2017 is set to be another game-changing year for retail as technology is integrated and the lines between online and instore get even more blurred.
So what does that mean for brands and how will they define their success in the face of ongoing challenges?
Mike Willshaw, head of innovation at retail display specialist Leach Impact, offers his predictions…
Regardless of retailers’ performance to date, changing shopping habits and ever-increasing consumer demands have presented newfound challenges for UK brands. With customers constantly expecting more, competition is rising and retailers are feeling the heat. In the face of some of the biggest commercial pressures they’ve encountered in recent times, brands are therefore expecting more from their suppliers too.
That’s why displays are no longer simply displays, for example! With more ads, images and campaigns competing for customers’ attention – online and offline – displays have to work harder. They have to tell a story, draw people in and entice them to shop. The customer experience has been so carefully considered when it comes to online retail – why not in-store too?
With both consumers and retailers expecting more, there has never been a more crucial time for innovation and creativity to come to the fore. Suppliers have become more sophisticated in their thinking, devising display solutions that maximise the customer experience. This represents huge opportunities for retail over the coming months:
- Whilst graphics were once simply used to help signpost consumers around a store, the sharpness of imagery and intelligent use of lighting means displays can now appear to jump out at shoppers. Photographic reproduction is so crystal clear, even on an incredibly large scale, that these displays will increasingly become central in-store exhibits, just as they would in a gallery or museum.
- We’re also going to see captivating ‘movement’ within these graphics which will grab – and retain – attention. Dynamic features within a lightbox, for example, can now change a display from a moody black and white image to one rich in colour. The effects are almost endless. This will present retailers who cannot afford floor-to-ceiling video walls with a newfound level of flexibility – and affordability – not to mention quality. The resolution and detail of these dynamic displays is not something that can be achieved using a video wall (a product that only really has any impact from a distance).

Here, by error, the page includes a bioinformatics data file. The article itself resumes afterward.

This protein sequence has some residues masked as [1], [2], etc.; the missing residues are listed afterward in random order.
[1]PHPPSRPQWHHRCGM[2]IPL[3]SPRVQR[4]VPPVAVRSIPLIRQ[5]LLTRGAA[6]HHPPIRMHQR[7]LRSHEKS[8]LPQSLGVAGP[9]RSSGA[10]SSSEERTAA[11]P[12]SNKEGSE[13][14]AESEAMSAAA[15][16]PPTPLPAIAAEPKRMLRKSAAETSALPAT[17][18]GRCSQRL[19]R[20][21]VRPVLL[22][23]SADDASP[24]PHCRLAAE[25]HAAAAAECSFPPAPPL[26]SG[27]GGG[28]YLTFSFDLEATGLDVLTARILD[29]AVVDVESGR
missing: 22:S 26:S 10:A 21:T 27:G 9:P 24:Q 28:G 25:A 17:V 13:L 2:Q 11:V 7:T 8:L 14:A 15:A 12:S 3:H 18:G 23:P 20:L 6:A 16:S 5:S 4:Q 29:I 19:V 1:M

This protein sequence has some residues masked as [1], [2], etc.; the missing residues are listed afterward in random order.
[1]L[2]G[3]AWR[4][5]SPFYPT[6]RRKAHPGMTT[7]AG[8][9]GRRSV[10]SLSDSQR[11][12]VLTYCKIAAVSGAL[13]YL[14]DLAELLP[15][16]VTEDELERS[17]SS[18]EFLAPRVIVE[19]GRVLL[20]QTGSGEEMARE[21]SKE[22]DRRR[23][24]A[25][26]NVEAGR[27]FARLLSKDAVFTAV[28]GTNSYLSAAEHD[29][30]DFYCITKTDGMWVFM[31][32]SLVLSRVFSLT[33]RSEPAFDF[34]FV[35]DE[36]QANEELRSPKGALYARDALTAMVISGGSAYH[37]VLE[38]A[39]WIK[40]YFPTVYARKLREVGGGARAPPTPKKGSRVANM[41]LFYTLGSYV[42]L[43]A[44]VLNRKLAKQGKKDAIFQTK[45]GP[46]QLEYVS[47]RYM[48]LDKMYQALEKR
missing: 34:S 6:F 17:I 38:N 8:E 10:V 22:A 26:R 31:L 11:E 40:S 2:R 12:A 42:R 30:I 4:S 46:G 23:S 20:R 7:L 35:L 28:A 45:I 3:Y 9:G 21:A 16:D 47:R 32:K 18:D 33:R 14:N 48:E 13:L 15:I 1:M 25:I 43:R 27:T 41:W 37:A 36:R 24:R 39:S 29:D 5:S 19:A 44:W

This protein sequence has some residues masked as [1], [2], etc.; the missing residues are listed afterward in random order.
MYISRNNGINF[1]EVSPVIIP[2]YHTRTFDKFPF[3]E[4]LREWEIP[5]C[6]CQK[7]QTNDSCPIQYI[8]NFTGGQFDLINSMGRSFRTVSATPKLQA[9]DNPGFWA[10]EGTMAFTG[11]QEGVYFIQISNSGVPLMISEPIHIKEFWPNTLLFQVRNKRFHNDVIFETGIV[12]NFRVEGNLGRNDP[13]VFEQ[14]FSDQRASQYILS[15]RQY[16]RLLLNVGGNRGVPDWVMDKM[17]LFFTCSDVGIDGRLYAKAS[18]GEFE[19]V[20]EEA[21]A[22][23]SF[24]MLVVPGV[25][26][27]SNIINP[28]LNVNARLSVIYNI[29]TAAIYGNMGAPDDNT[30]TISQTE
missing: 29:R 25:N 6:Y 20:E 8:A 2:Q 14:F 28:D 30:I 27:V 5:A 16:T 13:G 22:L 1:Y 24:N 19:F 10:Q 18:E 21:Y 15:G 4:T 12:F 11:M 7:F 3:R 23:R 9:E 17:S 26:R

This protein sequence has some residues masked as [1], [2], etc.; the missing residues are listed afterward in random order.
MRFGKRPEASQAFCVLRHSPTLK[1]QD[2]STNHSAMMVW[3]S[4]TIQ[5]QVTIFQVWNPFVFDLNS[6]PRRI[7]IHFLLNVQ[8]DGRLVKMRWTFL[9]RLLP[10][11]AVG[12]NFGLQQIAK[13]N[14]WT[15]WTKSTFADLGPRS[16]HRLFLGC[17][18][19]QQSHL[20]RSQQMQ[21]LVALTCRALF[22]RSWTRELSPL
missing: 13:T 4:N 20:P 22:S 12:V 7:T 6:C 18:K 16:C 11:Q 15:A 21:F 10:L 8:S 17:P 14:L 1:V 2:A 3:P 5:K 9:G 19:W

- Retailers need to think about all of the senses too, which is why we’ll see displays doing so much more than simply showing a message for shoppers to see. It won’t be long before lightboxes integrate audio, for example, and play sounds automatically when sensors detect footfall close by. It’s all about adding additional dimensions to the customer experience, at the same time as display solutions giving retailers more, for every investment that they make.
Store designers, visual merchandisers and retail managers will have to work closer than ever before to push boundaries and think beyond the obvious. It’s getting harder and harder to stand out, so gone are the days of simply putting up a poster. When inspiration is required, external specialists will need to be brought in to create concepts, design schemes, manufacture prototypes and install something different. Lightboxes don’t need to simply be rectangular for instance, nor do they need to be fixed to a wall. They can be various shapes, have acrylic fronts for added ‘gloss’ and even be hung from the ceiling to make use of every facet of in-store space.
- All of this innovation needs to take place within often tighter financial parameters because retailers are being forced to lower costs to consumers, even when the costs to sell are going up. Suppliers are therefore having to rely on technological advances, to engineer solutions that are cost-effective to procure and easy to install. Specialist knowledge (and budgets!) are not required to fit and update the displays, which is important for busy, trend-conscious, price-sensitive brands throughout the UK.
In summary: The upcoming months will be about triggering consumers’ senses through sophisticated displays and technological advances.